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I was just reading about linkage isomerism, that usually arise due to the fact that some ligands are ambidentate (i.e. $\ce{SCN}$ and $\ce{NCS}$).

I then think to myself, considering only the ligand structure, $\ce{CN-}$ and $\ce{CO}$ ligand also should also be ambidentate ligands (I'm not including bridging). However, I haven't found any reference to that. Here's now, my questions:

  • Are $\ce{CN-}$ and $\ce{CO}$ really ambidentate? why or why not?
  • How different are the complexes? (i.e. $\ce{Cr(OC)6}$ vs $\ce{Cr(CO)6}$)

Also, if anyone found a complex with $\ce{NC-}$ or $\ce{OC}$ ligand, please do put the reference to that.

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    $\begingroup$ And why not include bridging? That's the main situation you get O-coordinated carbonyls. $\endgroup$
    – Mithoron
    Jul 2, 2023 at 16:30
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    $\begingroup$ Mostly for personal preference. However, I felt like bridging force the ligand to use more than one electrons pair at the same time, instead of having 2 (or more) electrons pair that can be used in multiple ways. $\endgroup$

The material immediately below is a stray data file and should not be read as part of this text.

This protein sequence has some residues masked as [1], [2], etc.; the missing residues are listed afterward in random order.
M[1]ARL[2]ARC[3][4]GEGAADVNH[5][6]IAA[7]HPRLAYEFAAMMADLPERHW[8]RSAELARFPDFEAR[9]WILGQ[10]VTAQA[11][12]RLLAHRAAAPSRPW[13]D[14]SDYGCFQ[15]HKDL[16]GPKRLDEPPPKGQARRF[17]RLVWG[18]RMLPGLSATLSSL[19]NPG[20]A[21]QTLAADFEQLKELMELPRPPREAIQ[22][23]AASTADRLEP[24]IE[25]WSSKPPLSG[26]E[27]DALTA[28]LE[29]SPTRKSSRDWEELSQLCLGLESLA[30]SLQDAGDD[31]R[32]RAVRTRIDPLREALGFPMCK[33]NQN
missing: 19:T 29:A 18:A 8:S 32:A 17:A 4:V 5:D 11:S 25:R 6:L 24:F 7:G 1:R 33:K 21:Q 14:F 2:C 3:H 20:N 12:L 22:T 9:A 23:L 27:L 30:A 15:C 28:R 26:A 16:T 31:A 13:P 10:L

– Tensor
    Jul 2, 2023 at 16:41
  • $\begingroup$ Well, in the answer, there sure is bridging... $\endgroup$
    – Mithoron
    Jul 3, 2023 at 13:15

1 Answer 1

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In the case of cyanide we actually do have iron coordinated to the nitrogen ends of the cyanide ligands in Prussian blue. In fact iron atoms are coordinated to both ends of the cyanide ion ligands; the iron forms a simple cubic lattice with the cyanide ions laid out along the edges of the cube like an expanded perovskite structure:

enter image description here

From Wikimedia Commons user Ben Mills

enter image description here

From Wikipedia user Smokefoot

In general, the pi-acceptor ligand that cyanide ion is will bond first through the less electronegative carbon atom, where the $\pi^*$ orbitals that accept electrons from the metal have higher amplitudes (and thus potentially better overlap). But when that bond is already taken up, as in the Prussian blue structure or with nitrile ligands where the cyanide carbon is bonded to another carbon atom, then the nitrogen end of the cyanide can from a second bond.

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